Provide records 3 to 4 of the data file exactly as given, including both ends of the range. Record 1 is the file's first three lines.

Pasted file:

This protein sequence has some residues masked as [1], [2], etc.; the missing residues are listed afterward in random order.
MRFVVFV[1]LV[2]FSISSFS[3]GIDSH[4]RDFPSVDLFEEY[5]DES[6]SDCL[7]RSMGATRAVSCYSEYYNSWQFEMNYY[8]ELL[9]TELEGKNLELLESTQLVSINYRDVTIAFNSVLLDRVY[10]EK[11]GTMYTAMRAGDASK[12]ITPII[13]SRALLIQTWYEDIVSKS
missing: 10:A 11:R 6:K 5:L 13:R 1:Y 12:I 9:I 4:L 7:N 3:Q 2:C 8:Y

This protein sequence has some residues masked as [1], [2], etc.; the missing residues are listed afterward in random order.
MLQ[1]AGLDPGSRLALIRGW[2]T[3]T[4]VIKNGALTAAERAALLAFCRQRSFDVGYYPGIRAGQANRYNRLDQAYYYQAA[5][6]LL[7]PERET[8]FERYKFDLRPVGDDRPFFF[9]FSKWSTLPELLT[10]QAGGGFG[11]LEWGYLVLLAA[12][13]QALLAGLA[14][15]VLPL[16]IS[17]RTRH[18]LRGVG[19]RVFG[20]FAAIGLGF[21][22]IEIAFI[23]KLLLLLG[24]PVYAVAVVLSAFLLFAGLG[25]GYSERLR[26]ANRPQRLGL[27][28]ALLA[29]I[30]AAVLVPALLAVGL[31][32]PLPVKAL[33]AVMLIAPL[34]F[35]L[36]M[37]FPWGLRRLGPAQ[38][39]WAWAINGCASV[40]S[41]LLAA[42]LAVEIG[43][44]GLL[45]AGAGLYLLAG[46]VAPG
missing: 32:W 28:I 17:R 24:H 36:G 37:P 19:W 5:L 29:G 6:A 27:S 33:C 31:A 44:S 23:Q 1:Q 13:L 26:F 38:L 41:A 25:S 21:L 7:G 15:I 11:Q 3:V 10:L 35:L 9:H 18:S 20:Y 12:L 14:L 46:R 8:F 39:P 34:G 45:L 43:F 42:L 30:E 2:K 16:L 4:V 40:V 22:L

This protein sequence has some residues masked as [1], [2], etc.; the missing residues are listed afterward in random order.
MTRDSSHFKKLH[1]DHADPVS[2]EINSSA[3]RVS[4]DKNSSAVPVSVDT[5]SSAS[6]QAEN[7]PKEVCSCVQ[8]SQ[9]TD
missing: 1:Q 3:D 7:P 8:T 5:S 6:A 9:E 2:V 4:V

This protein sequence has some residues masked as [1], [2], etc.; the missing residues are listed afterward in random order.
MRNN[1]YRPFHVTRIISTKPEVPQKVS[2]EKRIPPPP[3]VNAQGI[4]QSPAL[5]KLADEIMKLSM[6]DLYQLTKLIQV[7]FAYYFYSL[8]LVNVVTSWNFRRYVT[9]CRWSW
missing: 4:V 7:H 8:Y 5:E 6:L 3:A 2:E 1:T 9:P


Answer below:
This protein sequence has some residues masked as [1], [2], etc.; the missing residues are listed afterward in random order.
MTRDSSHFKKLH[1]DHADPVS[2]EINSSA[3]RVS[4]DKNSSAVPVSVDT[5]SSAS[6]QAEN[7]PKEVCSCVQ[8]SQ[9]TD
missing: 1:Q 3:D 7:P 8:T 5:S 6:A 9:E 2:V 4:V

This protein sequence has some residues masked as [1], [2], etc.; the missing residues are listed afterward in random order.
MRNN[1]YRPFHVTRIISTKPEVPQKVS[2]EKRIPPPP[3]VNAQGI[4]QSPAL[5]KLADEIMKLSM[6]DLYQLTKLIQV[7]FAYYFYSL[8]LVNVVTSWNFRRYVT[9]CRWSW
missing: 4:V 7:H 8:Y 5:E 6:L 3:A 2:E 1:T 9:P